## Bundle in fonts for distribution tar.gz to be used without package manager:
## i.e. to make tarball to post for individual download - use 'make distcheck' for Debian.
## (thanks to Ralf Wildenhues <> for automake help!)
$(MAKE) $(AM_MAKEFLAGS) distdir=$(PACKAGE)_w_fonts-$(VERSION) dist_fonts='AndikaDesRevG.ttf DoulosSILR.ttf lohit_hi.ttf Rachana_w01.ttf' dist
install-nsi-am: install-nsi-local
nsis: install-nsi-local
$(MAKENSIS) -NOCD nsis/tuxtype.nsi
if test -d $(NSI_INSTALL_DIR); then \
rm -fr $(NSI_INSTALL_DIR); \
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Building TuxType for Windows on a Debian System:
David Bruce <>
TuxType can be cross-built for Windows on a Debian (or probably nearly
any Linux or Unix) system. The process closely follows the work done
by Yves Combe <> for a cross-build of TuxMath. I adapted
the TuxType svn source as follows to get this to work:
- Copied and from tuxmath unmodified.
- Modified to check for mingw32 build.
- Copied nsis/ from tuxmath's nsis/ with
very minor modifications (basically different program name).
- Modified by adding code from tuxmath's to
support nsis installer as makefile target, with some modifications.
- Minor changes to tuxtype's C source code:
- Added local function prototype for print_at() in practice.c.
- Several additional debugging output statements added.
- int_rand() as defined in playgame.c did not work correctly in
Windows, replaced using rand() % in several locations.
- WORD_qty counter didn't work right under Windows (could not
figure out why!), added simple code to count words in list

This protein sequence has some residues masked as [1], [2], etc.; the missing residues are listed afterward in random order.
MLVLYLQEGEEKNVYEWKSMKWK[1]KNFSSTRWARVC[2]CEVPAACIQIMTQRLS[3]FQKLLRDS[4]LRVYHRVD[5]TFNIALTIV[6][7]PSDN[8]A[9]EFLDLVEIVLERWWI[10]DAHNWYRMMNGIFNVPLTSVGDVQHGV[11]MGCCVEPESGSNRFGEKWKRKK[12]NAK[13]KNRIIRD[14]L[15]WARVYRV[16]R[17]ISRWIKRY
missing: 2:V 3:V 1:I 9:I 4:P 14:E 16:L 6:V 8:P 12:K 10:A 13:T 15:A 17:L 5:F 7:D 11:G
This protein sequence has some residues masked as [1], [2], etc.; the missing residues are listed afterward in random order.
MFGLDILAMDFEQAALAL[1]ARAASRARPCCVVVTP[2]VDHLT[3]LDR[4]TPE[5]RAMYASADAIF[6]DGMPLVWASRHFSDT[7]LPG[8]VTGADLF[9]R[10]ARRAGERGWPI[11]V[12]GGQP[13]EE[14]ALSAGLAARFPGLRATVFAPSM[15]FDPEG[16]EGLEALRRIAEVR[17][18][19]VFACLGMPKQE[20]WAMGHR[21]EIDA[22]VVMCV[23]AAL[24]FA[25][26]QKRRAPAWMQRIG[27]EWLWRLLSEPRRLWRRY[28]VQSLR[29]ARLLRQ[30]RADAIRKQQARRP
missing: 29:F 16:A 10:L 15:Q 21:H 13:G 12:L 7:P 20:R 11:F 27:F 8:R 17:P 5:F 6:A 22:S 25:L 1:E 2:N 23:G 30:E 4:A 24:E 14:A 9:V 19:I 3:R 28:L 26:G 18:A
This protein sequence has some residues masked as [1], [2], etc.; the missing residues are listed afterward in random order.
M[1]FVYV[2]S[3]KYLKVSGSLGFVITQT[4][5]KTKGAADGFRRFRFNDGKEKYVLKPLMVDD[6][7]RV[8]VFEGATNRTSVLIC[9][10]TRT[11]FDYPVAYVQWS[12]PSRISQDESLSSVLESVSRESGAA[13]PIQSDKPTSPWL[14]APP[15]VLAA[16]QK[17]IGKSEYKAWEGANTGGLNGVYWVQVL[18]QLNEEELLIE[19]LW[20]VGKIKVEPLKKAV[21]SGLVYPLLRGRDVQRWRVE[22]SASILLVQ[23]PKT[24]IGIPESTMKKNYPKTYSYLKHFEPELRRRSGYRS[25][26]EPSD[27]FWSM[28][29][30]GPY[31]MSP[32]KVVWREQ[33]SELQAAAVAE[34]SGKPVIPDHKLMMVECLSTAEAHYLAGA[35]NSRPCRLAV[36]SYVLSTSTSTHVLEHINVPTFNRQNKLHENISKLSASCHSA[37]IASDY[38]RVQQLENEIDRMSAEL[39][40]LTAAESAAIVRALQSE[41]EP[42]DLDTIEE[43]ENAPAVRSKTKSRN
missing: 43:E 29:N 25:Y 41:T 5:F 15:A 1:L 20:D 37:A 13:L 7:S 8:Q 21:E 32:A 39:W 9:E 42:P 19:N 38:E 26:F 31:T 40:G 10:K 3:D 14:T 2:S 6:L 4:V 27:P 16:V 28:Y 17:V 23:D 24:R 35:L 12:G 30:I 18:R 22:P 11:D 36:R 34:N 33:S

within WORDS_use() rather than rely on counter.
Before the crossbuild can be done, you need to get the environment prepared.
(Below taken from Tuxmath docs with very slight editing)
To set up a crossbuild environment:
1. Install mingw32 (apt-get install mingw32) and makensis (apt-get install nsis)
NOTE: the versions of the mingw32 packages in Etch work fine, but the newer
ones currently in Sid (specifically mingw32-binutils 2.17.50) fail, at least
on my amd-64 host.
2. Create directory structure:
- mkdir /usr/local/cross-tools
- mkdir /usr/local/cross-tools/i586-mingw32msvc
- mkdir /usr/local/cross-tools/i586-mingw32msvc/lib
- mkdir /usr/local/cross-tools/i586-mingw32msvc/include
3. Install precompiled win32�dev files (lib and includes) for SDL, SDL-image
SDL-ttf, and SDL-mixer in the lib and include directories you just created.
You can get all of these from I had some trouble with
this step as the SDL libs have varieties intended for both mingw32 and MSVC -
I was able to build successfully using the mingw32 ones. I also had to put
all the lib files directly under /usr/local/cross-tools/i586-mingw32msvc/lib
to get it to work. My /usr/local/cross-tools/i586-mingw32msvc/lib contains:
dbruce@debian:/usr/local/cross-tools/i586-mingw32msvc/lib$ ls
asprintf.lib jpeg.dll SDL_image.dll SDL_ttf.dll zlib1.dll
charset.lib libgw32c.a libSDLmain.a SDL_image.lib smpeg.dll
iconv.lib libpng12.dll libtiff.dll SDL_mixer.dll vorbis.dll
intl.lib libSDL.dll.a ogg.dll SDL_mixer.lib vorbisfile.dll
(asprintf.lib, charset.lib, iconv.lib, and intl.lib are definitely not needed.